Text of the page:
“Recommended”

Pithy word, that.  It’s now even  been been acronym-ized – R.D.A. (as in “Recommended Daily Allowance”). It has a weight of seeming authority about it, even if the recommending authority is often blithely left undisclosed.

The recommended (by numerous health authorities) proportion of your daily nutritional intake in the form of carbohydrates is 60%, with predominant emphasis on breads, cereals, rice and pasta . All that “nutritional pyramid” stuff puts it as the very foundation of a “healthy” diet. It’s become ingrained to the point it sounds axiomatic. Unfortunately, it’s also totally without any empirical foundation.

This is perhaps the most insidious of the nutritional “axioms” of the day which Gary Taubes puts under the empirical microscope in his book, Why We Get Fat (And What to do About it). It’s not a diet book, plan or program – Taubes has been investigating the research foundations of supposedly authoritative nutritional advice for some time. What he finds is that much nutritional advice is either without solid foundation or goes totally against the grain of research findings.

Taubes couldn’t say it more simply: obesity pretty much starts and ends with the kind of food you put in your mouth – not exercise and not calorie-counting. The overwhelmingly bad actors ares starch and sugar - not fat.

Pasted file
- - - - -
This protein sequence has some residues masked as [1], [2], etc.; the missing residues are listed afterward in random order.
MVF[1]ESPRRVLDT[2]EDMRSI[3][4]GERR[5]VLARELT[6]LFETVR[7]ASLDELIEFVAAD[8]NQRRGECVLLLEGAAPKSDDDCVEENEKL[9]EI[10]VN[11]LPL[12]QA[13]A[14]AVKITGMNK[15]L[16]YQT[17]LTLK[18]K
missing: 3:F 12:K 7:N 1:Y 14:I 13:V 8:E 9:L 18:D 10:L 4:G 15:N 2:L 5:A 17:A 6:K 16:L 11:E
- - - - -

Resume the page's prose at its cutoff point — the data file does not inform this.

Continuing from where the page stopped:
The implications are staggering. In effect, our obesity epidemic is being actively aided and abetted by the health authorities under the guise of healthy eating that is, perversely, anything but. And, it’s not just a problem of self-image; a host of other health problems are linked to obesity – hypertension, diabetes and heart disease are just the start.

It will probably be a future scandal of epic proportions that dietary authorities promoted such disastrously wrong advice on healthy eating. I doubt, however, that this is the only case where supposed “authorities” have gotten things to absurdly wrong.

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